William Hogarth, The Four Times of Day and Strolling Actresses dressing in a Barn

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The Four Times of the Day

and

Strolling Actresses Dressing in a Barn

(1738)

were the first prints Hogarth published by subscription after the great financial success of the subscription publication of

A Harlot's Progress

(1732) and

A Rake's Progress

(1735).

The Four Times of the Day

are similar to

A Harlot's Progress

and

A Rake's Progress

in depicting a progress, in this case a chronological one from morning through noon and evening to night, but the prints are unlike their predecessors in that they do not depict a continuing personal narrative. None of the characters in one print re-appears in another.

The Four Times of the Day

present separate, humorous and satiric cameos of outdoor life in different parts of London at different seasons of the year in the mid 1730s. Although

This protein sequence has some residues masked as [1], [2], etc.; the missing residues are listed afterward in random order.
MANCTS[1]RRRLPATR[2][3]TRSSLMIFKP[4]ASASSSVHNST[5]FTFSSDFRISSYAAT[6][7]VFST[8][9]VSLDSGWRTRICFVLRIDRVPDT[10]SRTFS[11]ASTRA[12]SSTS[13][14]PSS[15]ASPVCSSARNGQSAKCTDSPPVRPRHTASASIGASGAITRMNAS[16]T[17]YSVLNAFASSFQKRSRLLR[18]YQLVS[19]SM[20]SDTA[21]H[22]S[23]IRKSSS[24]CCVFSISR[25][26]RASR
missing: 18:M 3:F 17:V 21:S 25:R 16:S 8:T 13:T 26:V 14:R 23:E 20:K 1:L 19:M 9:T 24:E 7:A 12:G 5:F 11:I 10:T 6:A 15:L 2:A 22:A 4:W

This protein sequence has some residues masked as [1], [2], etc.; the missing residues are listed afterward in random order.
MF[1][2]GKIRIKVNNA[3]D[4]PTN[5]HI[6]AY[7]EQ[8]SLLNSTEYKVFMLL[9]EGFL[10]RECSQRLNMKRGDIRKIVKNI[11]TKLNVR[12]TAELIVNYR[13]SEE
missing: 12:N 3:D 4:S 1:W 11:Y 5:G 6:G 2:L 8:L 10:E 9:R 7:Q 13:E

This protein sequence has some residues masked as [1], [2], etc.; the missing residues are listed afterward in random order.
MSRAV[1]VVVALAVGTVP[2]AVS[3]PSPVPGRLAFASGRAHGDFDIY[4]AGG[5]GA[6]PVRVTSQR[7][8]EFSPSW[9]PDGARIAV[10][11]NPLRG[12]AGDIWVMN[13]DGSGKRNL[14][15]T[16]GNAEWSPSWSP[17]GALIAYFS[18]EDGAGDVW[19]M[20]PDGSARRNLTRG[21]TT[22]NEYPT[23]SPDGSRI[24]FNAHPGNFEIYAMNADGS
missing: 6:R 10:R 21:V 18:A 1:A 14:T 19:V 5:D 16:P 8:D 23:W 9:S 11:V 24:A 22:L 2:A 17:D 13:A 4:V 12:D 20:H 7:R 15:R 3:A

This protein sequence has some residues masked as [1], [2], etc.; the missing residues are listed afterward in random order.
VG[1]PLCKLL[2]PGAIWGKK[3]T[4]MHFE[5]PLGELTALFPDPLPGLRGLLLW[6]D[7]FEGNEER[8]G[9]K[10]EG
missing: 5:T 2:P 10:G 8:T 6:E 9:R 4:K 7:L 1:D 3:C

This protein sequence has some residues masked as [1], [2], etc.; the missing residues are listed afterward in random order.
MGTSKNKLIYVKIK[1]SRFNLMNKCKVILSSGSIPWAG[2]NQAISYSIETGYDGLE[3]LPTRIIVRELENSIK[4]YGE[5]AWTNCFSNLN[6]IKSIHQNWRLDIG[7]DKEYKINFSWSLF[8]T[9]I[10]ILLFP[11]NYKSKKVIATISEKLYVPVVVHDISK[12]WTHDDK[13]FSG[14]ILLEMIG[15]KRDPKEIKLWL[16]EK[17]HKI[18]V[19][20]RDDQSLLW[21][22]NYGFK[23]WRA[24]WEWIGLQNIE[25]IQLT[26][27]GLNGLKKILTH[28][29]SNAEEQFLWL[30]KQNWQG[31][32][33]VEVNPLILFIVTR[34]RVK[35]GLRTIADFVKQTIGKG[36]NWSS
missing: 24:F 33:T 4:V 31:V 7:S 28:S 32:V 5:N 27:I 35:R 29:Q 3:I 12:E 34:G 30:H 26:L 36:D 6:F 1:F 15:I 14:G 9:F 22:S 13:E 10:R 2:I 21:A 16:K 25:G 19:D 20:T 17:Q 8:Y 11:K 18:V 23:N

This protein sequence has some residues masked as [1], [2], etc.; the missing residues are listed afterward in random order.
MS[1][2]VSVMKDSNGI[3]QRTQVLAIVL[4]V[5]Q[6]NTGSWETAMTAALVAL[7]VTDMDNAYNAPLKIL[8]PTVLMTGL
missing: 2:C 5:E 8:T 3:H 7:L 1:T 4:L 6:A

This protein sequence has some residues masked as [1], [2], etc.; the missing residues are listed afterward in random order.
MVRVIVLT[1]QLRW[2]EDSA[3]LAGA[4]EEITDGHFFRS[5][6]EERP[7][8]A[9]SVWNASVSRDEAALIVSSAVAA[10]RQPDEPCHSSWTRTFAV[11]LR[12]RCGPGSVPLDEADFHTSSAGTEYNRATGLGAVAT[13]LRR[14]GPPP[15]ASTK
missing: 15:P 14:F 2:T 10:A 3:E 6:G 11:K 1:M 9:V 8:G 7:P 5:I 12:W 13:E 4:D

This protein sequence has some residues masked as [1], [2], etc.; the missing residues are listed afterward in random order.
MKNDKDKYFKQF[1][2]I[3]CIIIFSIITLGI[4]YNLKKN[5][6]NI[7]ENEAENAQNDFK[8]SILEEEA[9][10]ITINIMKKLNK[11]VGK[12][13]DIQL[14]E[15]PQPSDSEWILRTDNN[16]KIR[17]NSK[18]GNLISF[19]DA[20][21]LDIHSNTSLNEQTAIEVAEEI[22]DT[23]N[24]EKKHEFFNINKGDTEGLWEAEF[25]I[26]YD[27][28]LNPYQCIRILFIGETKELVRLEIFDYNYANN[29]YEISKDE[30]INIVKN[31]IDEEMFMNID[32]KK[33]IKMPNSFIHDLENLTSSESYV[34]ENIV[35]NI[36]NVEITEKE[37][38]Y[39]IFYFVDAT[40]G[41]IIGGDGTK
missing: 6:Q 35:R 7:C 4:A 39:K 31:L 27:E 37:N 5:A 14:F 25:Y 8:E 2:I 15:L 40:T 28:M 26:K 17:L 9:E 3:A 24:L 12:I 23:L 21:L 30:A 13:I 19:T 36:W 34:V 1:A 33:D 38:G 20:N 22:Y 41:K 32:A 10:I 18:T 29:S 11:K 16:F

Strolling

2957 words

Citation: Gordon, Ian. "The Four Times of Day and Strolling Actresses dressing in a Barn". The Literary Encyclopedia. First published 19 July 2003 [https://www.litencyc.com/php/sworks.php?rec=true&UID=12979, accessed 21 May 2024.]

12979 The Four Times of Day and Strolling Actresses dressing in a Barn 3 Historical context notes are intended to give basic and preliminary information on a topic. In some cases they will be expanded into longer entries as the Literary Encyclopedia evolves.

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